Hey, great. Thanks for taking my question. One on Plus and then just one on current trends. So just on Tripadvisor Plus, Steve, Ernst, how are you thinking about having enough supply or what execution do you need to do to prevent like a natural churn issue? And then like will you actually -- like when you're about to book a hotel, that's when like the Plus option might come up, if you pay $99, you can save on Plus? And then just real quick on current half trends. As we've seen cases have a decent decline here in the U.S., I mean have you seen an improvement over the last couple of weeks in traveler interest?

Stephen Kaufer -- President & Chief Executive Officer

Great. Thanks, Jed. Perhaps, I'll take the first one and turn to Ernst for the recent trends. Your question is, how we're thinking about supply voting [Phonetic] in natural churn. Was the natural churn on -- were you thinking on the hotel side or on the customer side?

Jed Kelly -- Oppenheimer -- Analyst

Customer side, right? Like -- all right. Yeah.

Stephen Kaufer -- President & Chief Executive Officer

So -- yeah, we're using -- to answer the supply side first, we're using kind of traditional discount aggregators to bring up 100,000 plus properties online quickly offering discounts, other perk aggregators where they've already negotiated with the hotel to get a wonderful set of perks and make these properties really kind of standout from the rest, and that's been our launch.

We have been signing individual hotels with our direct sales force. Fortunately for us, though we have, call it, 1 million plus pieces of launching on our site, there is a popular head to that, if you will, when you look at where people are planning expensive trips. That list narrows down quite a bit. And we're using our direct sales force to call into those properties, tell them about Plus, share the easy decision that we think it is for them to give it a try. We don't look for long-term contracts. We don't look for guaranteed. Every room is discounted. They can tune the channel to meet their needs of being able to get more reservations.

So when we think about the question on churn, when you -- if you're in the beta mix, you'll see that there are lots of hotels that are available for Plus. It's not a majority or anything like that, but in most cities you'll find several choices. We look to expand that tremendously, of course, with more partners and more direct sales. There is no challenging availability right now. So plenty of opportunity to meet the consumer demand.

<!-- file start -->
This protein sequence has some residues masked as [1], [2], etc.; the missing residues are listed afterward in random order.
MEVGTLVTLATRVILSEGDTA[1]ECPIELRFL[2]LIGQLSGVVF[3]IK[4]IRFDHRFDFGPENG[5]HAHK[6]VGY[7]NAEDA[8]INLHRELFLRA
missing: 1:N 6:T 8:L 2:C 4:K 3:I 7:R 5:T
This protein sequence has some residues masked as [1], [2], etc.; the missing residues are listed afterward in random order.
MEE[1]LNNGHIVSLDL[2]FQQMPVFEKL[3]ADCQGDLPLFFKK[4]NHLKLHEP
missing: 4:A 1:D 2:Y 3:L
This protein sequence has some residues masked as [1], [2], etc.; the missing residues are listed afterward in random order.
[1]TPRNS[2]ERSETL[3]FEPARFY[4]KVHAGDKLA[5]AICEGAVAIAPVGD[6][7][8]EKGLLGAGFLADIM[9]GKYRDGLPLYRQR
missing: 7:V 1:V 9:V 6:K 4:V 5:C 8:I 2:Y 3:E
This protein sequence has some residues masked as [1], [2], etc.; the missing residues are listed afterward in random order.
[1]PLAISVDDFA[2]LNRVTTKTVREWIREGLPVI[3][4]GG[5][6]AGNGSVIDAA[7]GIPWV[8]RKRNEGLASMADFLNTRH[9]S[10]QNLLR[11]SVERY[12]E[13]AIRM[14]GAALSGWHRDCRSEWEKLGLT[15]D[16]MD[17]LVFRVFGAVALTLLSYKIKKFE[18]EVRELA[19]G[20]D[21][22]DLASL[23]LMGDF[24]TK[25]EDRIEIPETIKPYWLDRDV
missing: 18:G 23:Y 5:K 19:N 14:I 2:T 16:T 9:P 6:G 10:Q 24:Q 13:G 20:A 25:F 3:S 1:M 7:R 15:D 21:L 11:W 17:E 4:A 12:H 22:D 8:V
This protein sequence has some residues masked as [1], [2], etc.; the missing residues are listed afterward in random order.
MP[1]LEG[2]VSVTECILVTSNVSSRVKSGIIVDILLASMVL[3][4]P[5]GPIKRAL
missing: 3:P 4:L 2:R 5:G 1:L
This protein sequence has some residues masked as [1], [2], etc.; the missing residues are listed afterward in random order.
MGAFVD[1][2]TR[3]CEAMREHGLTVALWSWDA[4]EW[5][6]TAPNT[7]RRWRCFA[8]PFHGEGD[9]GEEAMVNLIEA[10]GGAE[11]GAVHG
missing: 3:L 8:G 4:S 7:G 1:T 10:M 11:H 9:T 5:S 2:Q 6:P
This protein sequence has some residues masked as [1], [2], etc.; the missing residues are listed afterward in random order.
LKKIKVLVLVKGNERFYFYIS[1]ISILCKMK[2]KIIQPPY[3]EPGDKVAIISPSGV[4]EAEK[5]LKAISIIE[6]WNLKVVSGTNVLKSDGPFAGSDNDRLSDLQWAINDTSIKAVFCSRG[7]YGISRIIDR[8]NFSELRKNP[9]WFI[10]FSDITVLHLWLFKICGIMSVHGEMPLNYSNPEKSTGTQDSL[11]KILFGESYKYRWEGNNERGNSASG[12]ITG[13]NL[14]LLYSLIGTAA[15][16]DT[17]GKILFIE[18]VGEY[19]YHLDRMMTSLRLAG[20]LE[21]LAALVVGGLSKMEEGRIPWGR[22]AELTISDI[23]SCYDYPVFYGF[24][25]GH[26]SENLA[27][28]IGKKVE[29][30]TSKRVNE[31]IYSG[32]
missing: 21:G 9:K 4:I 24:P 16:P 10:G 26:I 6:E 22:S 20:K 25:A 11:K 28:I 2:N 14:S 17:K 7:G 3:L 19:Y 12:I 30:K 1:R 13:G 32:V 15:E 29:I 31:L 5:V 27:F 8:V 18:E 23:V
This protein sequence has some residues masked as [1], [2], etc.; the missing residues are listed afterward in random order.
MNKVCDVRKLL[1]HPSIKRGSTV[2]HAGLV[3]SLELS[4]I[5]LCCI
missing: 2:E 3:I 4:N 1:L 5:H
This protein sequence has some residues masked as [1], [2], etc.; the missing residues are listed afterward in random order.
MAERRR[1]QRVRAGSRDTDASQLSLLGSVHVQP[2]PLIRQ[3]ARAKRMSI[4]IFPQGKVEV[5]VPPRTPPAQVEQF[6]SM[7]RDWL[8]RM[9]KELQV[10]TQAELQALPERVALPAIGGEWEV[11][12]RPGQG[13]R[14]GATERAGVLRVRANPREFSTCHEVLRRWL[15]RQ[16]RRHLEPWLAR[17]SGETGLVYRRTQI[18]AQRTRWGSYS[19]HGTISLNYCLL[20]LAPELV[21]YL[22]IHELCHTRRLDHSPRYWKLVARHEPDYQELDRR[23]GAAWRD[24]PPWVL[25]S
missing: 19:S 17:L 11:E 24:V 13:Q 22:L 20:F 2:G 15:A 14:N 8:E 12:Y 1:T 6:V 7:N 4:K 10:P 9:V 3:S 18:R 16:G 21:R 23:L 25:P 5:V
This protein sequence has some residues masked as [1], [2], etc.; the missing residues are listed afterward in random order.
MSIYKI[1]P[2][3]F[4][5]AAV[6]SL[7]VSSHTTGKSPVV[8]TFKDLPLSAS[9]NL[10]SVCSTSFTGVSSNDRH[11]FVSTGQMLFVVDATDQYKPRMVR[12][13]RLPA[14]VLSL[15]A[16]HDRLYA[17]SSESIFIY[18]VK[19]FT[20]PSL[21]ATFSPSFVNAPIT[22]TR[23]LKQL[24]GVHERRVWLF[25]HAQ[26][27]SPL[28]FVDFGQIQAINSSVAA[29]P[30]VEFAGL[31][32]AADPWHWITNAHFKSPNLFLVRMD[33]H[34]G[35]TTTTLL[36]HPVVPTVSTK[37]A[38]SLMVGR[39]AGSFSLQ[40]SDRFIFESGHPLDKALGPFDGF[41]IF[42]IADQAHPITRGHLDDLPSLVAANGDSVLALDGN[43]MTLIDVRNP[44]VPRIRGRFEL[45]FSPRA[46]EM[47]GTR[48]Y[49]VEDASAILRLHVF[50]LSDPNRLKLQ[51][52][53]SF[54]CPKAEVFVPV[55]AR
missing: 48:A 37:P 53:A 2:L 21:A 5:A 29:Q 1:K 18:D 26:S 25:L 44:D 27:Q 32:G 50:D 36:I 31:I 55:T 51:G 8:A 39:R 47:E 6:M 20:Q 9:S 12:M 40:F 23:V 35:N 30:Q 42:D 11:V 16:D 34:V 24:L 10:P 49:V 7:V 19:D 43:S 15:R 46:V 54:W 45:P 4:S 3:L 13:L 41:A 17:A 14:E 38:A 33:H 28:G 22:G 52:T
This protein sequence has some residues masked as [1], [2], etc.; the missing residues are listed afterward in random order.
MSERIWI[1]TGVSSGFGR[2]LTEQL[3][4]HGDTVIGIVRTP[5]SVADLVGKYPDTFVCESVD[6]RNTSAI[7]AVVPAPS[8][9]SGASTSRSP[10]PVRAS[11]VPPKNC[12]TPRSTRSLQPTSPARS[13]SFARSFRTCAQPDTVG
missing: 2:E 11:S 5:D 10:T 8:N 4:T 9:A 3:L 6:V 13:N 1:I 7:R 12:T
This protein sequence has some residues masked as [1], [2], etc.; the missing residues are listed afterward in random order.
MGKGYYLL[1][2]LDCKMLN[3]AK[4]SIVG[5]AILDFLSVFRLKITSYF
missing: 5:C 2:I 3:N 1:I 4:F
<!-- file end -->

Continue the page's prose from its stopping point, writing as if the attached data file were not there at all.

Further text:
When we think about churn, we think yes. When -- purchase and then churn. We think the traveler looking at a city and going to -- I'm going to Miami, I'm looking at hotels. This is a Plus property because I see it's being merchandise with a discount and a perk. I'd log in to see what the actual discount is. And I can't transact on that discount unless I buy the Trip subscription along the way. Of course, at any point I can click off to a traditional OTA and pay that rate, but the Tripadvisor Plus rate is better. The discount we're offering, that's the reason the hotel got to be at the top of our shortlist.

So it's a compelling inflow opportunity for us to market Tripadvisor Plus. And then assuming the customer buys, they are good for a whole year. And so they come back and they see a lot more opportunities to save money with any hotel purchase that they're making based upon the discounts and the perks that we have, they get their 10% off tractions and the rest of the benefits.

Even though I keep talking about how most Plus subscriptions are paying for themselves in the very first purchase, we fully expect the people that are buying Plus to take multiple trips over the course of the year. And every time they are taking that additional trip, it's a pure savings moment for them. Perhaps at the end of the year, we remind them, hey, it looks like you booked 6 hotels with us, here's the grand total. You saved $872. Time for the $99 renewal, trying to make that very much a no-brainer moment when it comes to renewing Tripadvisor Plus for next year.

So obviously it's a subscription business, there will always be some level of churn, but the target audience here is taking more than one trip a year. They're already saving the cost of the subscription in general in that first purchase. So it doesn't take much to ask that traveler, do you think you're going to take at least one more trip over the coming year? Answer is yes. They've had a great experience the first year of where we go.

Ernst Teunissen -- Chief Financial Officer

And Jed, to your second question, yeah, we did see January sort of starts softly, but February improved, seen revenue tick up more than we usually see from January to February. So that's positive. We've seen a market increase of the searches for 90 days plus out versus what we had seen in the three months before. So that was something that gives some positivity there. And so we -- February definitely starting off so far better than we expected or than we have seen in January, but it's very mixed across the businesses, as you can imagine.